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The Mine Disaster Mess

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Huge, inexcusable mistakes were made by members of the mainstream media in the reporting of the West Virginia Mine Explosion. As a matter of fact, the people responsible for the mistakes that were made in the coverage of this story should lose their jobs. More on that in a minute.

Meanwhile over here in the blogosphere, some of our members made mistakes as well. The major mistake made by these bloggers was to assume that what the mainstream was reporting was accurate.

By following the lead of the mainstream media, some of our ranks may have lost sight of exactly why we exist.

Even though most of us recognize that the mainstream media has lost their way and needs to be overhauled, some of us may reflexively – subconsciously or otherwise – still trust the mainstream in times of crisis. Just as many people still trust – or want to have trust in – the government.

This kind of trust is deep-seeded in our psyche and comes from having mainstream media types lionized over the past 100 years via our entertainment complex. Also, these media types follow the lead of “Hollywood,” and reinforce this image when they act the part and do everything in their power to become bigger than the news that they cover.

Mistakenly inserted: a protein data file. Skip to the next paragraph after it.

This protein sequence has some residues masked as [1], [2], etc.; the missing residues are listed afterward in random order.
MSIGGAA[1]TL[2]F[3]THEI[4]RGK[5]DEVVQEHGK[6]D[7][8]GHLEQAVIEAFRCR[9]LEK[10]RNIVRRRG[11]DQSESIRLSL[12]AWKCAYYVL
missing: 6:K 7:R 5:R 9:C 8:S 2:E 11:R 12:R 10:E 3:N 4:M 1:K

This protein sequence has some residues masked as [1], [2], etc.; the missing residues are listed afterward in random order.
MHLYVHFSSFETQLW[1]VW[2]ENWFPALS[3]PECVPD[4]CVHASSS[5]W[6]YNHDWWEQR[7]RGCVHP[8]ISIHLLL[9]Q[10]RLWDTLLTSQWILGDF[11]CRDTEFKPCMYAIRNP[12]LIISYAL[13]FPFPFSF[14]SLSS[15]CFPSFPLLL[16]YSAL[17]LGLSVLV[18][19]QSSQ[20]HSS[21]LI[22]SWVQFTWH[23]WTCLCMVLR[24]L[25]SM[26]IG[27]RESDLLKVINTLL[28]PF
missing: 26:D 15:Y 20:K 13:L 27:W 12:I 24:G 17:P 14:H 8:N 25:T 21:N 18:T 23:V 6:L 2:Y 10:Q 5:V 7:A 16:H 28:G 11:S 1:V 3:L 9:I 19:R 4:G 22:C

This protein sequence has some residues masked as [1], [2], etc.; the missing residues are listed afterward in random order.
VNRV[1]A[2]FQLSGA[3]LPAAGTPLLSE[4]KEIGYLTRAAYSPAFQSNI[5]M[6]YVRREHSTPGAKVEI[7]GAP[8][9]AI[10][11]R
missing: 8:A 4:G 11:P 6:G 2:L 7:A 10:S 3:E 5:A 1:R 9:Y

Through people and characters like Lou Grant, Woodward and Bernstein, Clark Kent, Walter Winchell, Walter Cronkite, Ben Bradlee, and Perry White we’ve been conditioned to respect members of the media, to look to them for comfort in times of crisis and to treat them as heroes and keepers of “the truth.” As 2006 has rolled around, most of us know better, but old habits die hard, especially under duress and stress.

In the case of the Mine Disaster our bloggers seemed to forget that the media – the old media – is flawed and not to be trusted or “followed,” especially by us.

The coverage of this Mine Disaster should be the defining moment for bloggers. There should never be another instance where blog accounts follow along the same lines as the mainstream media accounts.

After all, what would be the reason for reporting the same thing on your blog that people can find on Yahoo or Google News, or on CNN or Fox, or in the online version of a local paper? If we do this kind of reporting just to get hits, we’re cheapening our effort; we undermine our fight for credibility and become the thing that we fight against.